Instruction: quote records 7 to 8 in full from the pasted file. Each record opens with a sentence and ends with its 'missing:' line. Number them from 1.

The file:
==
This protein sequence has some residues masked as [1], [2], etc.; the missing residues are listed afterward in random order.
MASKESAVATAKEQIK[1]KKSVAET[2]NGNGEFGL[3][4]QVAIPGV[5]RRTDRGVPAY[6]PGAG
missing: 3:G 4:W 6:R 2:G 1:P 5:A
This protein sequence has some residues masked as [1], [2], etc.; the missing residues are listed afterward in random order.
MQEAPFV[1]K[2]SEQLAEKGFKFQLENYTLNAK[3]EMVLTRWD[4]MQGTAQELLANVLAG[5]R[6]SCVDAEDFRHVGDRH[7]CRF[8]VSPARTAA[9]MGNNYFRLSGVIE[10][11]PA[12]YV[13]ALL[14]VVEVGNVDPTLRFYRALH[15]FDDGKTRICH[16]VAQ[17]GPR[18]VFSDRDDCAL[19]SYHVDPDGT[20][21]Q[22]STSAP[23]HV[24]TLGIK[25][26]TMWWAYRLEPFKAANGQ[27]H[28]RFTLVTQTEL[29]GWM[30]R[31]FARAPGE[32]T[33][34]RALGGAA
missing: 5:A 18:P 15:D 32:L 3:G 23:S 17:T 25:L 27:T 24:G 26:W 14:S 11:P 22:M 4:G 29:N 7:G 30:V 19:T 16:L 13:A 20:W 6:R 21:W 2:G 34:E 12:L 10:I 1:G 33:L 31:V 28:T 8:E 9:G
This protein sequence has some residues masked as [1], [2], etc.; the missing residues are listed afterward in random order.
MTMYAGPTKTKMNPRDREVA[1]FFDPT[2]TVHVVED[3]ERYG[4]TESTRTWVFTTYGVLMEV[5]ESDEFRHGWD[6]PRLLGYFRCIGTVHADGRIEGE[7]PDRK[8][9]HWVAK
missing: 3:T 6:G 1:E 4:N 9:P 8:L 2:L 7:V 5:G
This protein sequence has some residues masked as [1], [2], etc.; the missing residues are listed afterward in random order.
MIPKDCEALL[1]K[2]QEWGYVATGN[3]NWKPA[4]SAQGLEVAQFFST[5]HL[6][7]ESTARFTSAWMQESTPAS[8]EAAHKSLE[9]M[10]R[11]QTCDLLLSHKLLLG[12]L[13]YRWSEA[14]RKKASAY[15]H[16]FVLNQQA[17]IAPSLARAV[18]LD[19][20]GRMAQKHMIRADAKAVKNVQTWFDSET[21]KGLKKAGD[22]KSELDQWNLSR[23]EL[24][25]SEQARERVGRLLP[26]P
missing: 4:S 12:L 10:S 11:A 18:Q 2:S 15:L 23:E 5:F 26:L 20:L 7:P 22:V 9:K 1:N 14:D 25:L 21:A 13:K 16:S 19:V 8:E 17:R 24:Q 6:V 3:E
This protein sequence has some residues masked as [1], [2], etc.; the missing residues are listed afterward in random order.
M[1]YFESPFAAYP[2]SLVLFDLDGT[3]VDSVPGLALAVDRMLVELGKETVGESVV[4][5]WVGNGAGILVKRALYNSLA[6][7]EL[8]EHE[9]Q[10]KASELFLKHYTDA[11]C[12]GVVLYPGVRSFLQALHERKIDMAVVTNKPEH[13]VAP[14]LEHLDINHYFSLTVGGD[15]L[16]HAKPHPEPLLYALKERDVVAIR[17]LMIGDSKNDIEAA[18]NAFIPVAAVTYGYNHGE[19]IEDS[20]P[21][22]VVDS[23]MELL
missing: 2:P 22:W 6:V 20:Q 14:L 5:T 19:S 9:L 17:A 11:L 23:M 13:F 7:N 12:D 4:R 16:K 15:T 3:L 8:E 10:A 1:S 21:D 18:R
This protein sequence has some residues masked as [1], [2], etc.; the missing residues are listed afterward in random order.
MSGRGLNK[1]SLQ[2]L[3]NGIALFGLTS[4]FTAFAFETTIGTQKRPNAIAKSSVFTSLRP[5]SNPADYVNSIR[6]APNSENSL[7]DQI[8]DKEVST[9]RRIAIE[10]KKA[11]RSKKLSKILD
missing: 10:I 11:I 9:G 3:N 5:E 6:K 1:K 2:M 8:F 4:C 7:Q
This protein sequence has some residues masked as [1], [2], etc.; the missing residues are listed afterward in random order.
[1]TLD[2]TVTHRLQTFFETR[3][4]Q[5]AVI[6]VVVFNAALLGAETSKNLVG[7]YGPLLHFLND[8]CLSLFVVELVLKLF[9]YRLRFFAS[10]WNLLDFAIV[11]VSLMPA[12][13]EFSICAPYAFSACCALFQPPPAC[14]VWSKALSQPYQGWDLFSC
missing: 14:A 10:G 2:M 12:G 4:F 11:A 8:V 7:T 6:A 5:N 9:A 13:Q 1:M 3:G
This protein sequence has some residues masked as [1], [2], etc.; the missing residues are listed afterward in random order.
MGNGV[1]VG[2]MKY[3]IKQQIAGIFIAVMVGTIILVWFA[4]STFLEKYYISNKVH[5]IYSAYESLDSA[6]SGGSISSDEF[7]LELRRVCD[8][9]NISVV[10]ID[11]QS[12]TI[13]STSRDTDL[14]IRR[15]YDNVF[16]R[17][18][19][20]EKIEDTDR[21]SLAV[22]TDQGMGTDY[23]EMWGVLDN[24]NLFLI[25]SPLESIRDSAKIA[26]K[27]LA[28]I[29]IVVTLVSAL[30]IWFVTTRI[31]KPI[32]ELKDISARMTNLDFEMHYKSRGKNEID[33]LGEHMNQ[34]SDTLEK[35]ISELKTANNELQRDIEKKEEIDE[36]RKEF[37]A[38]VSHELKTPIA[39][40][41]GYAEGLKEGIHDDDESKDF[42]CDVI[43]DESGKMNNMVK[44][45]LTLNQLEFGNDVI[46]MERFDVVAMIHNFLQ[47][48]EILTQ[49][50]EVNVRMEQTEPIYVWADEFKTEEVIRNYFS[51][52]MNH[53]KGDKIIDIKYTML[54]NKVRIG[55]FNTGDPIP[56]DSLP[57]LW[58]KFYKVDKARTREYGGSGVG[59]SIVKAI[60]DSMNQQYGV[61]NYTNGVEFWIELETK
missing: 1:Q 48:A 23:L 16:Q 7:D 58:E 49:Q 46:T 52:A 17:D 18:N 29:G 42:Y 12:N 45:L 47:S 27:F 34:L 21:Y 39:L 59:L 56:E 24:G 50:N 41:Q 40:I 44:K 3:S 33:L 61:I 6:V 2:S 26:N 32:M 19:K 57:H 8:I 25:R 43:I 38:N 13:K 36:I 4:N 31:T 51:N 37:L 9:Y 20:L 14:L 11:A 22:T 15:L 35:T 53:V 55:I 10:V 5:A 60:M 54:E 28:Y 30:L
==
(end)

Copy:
This protein sequence has some residues masked as [1], [2], etc.; the missing residues are listed afterward in random order.
[1]TLD[2]TVTHRLQTFFETR[3][4]Q[5]AVI[6]VVVFNAALLGAETSKNLVG[7]YGPLLHFLND[8]CLSLFVVELVLKLF[9]YRLRFFAS[10]WNLLDFAIV[11]VSLMPA[12][13]EFSICAPYAFSACCALFQPPPAC[14]VWSKALSQPYQGWDLFSC
missing: 14:A 10:G 2:M 12:G 4:F 11:A 8:V 7:T 6:A 5:N 9:A 13:Q 1:M 3:G
This protein sequence has some residues masked as [1], [2], etc.; the missing residues are listed afterward in random order.
MGNGV[1]VG[2]MKY[3]IKQQIAGIFIAVMVGTIILVWFA[4]STFLEKYYISNKVH[5]IYSAYESLDSA[6]SGGSISSDEF[7]LELRRVCD[8][9]NISVV[10]ID[11]QS[12]TI[13]STSRDTDL[14]IRR[15]YDNVF[16]R[17][18][19][20]EKIEDTDR[21]SLAV[22]TDQGMGTDY[23]EMWGVLDN[24]NLFLI[25]SPLESIRDSAKIA[26]K[27]LA[28]I[29]IVVTLVSAL[30]IWFVTTRI[31]KPI[32]ELKDISARMTNLDFEMHYKSRGKNEID[33]LGEHMNQ[34]SDTLEK[35]ISELKTANNELQRDIEKKEEIDE[36]RKEF[37]A[38]VSHELKTPIA[39][40][41]GYAEGLKEGIHDDDESKDF[42]CDVI[43]DESGKMNNMVK[44][45]LTLNQLEFGNDVI[46]MERFDVVAMIHNFLQ[47][48]EILTQ[49][50]EVNVRMEQTEPIYVWADEFKTEEVIRNYFS[51][52]MNH[53]KGDKIIDIKYTML[54]NKVRIG[55]FNTGDPIP[56]DSLP[57]LW[58]KFYKVDKARTREYGGSGVG[59]SIVKAI[60]DSMNQQYGV[61]NYTNGVEFWIELETK
missing: 1:Q 48:A 23:L 16:Q 7:D 58:E 49:Q 46:T 52:A 17:D 18:N 29:G 42:Y 12:N 45:L 47:S 27:F 34:L 21:Y 39:L 59:L 56:E 24:G 50:N 41:Q 40:I 44:K 3:S 33:L 61:I 6:V 2:S 26:N 32:M 19:K 57:H 8:I 25:R 43:I 38:N 13:K 36:I 4:N 31:T 51:N 37:L 9:Y 20:L 14:L 11:A 22:T 15:L 35:T 53:V 55:I 10:V 5:A 60:M 54:E 28:Y 30:L